After a long wait, last year Bridget Jones once again graced our cinema screens. But things had changed considerably for the heroine, played by Renée Zellweger, in Bridget Jones’s Baby (2016). Following an emotional rollercoaster of romantic misunderstandings and sexual mishaps, Bridget becomes pregnant, a state that finds her in a reflective and deeply philosophical mood, as she sits in her kitchen, baking buns. She looks at the buns, growing bigger inside the oven, and then looks down to her belly and compares herself to her kitchen appliance, wondering: ‘Do I too have a bun in the oven? Is there a baby growing separately inside of me, or am I growing a baby part of my own?’
Once the buns are ready, she tucks in to her baked delights, and gazes longingly at the portion she had set aside for friends and asks: ‘Is it true that I am eating for two? Are there actually two beings to be fed here, or just one that is bigger than normal?’ She also contemplates the option of terminating the pregnancy, and asks: ‘Is it really my body, and therefore my choice to abort? Do I have complete autonomy over my body, and what is actually included in what counts as my body?’ The musings go on and on…
Okay, so Bridget does not actually ask these questions, but philosophers do. The sciences (in particular, biology) have added immensely to our knowledge of how we and other things reproduce, and so it is natural to think that these questions are best left within the scientific domain. But this thought is mistaken, as there are philosophical issues around pregnancy that remain unanswered by the sciences, leaving many aspects of pregnancy a mystery.
To illustrate these, let us return to Bridget Jones. Bridget affectionately calls her pregnant bump her ‘baby’. We will less affectionately (but more accurately) use the term ‘foetus’, which will here be used generically to describe whatever Bridget is pregnant with at any stage during the pregnancy, all the way from conception to birth. We will not be talking solely of Bridget, nor will we be talking specifically about human mothers-to-be, but rather our discussion of the metaphysics of pregnancy will be applicable to any mammal with a placenta. As such, our discussion covers hamsters and hippos, but not, for example, kangaroos. For this reason, we will use the phrase ‘maternal organism’ to refer to the pregnant placental mammal regardless of whether it is a human or has the social status of being a mother. As for the role of the ‘paternal organism’, or father, this is obviously important and significant, but falls outside the remit of the study of the metaphysical state of pregnancy that I am focusing on here.
What, then, is the metaphysical relationship between the maternal organism and the foetus? One possible answer is that the foetus is a part of the maternal organism, just like the maternal organism’s organs and limbs are. Let us call this the parthood model. Another possible answer is that the maternal organism carries, or contains, the foetus, which is a distinct entity in its own right. Call this the container model. So which model is correct, and does it change throughout the pregnancy? This is not a mere matter of choice, nor an argument over the language we use to describe what is otherwise considered to be the same situation. Rather there is a fact of the matter to be found, and as we will see, the truth about the metaphysical relationship between the foetus and the maternal organism will have wide-reaching implications for our moral and legal practices regarding pregnancy. But before looking at such consequences, we shall next take a closer look at these two rival models of the metaphysics of pregnancy.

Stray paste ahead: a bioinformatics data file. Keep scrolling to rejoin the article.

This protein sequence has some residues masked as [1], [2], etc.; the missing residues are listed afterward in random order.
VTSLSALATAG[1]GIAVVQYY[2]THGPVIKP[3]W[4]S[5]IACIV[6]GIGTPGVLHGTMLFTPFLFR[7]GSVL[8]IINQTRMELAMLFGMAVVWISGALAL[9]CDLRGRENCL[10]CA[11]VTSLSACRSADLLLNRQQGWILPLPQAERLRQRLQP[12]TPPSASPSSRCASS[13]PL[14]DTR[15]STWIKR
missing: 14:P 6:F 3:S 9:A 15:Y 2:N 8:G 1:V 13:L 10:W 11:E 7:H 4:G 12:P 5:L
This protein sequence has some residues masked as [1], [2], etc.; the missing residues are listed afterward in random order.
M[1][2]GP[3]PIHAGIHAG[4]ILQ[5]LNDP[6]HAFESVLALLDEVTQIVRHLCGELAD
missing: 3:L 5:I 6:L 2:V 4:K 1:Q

The philosopher Elselijn Kingma at the University of Southampton, defends the parthood model in her paper ‘Were You a Part of Your Mother?: The Metaphysics of Pregnancy’ (forthcoming, Mind), which takes the foetus to be a proper part of the maternal organism. To be a proper part of something is to be a section of a whole, which comprises only some of the whole thing, and is not identified by the whole thing itself. In the case of pregnancy, the maternal organism is the whole, where the maternal organism has many sections, such as the maternal organism’s arms, legs, heart and lungs, etc. The foetus is simply one of those sections. And so we can say on this parthood model that the foetus is a proper part of the maternal organism, just like any other part of the maternal organism.
But it is important to note that the foetus can also be very different from the other parts of the maternal organism, as all the parts are different to each other in their own way, and some can be entities of their own with their own special status as well as being a part of something else. So all that this model states is that the foetus is a part of the maternal organism, but it does not specify what sort of thing the foetus is. On this model, the foetus and the maternal organism are not seen as completely separate things, but rather are related to each other as a part is to a whole. For the sake of an analogy, we can compare this metaphysical relationship between the maternal organism and foetus as being like that of a cat to its tail. The foetus is a part of the maternal organism just like a tail is a part of a cat. But a tail of a cat is not a cat itself – it is just a cat’s tail! Whereas, the foetus might at some point during the pregnancy actually be the same sort of thing as the maternal organism. For example, the foetus can be a human, just like the maternal organism is a human.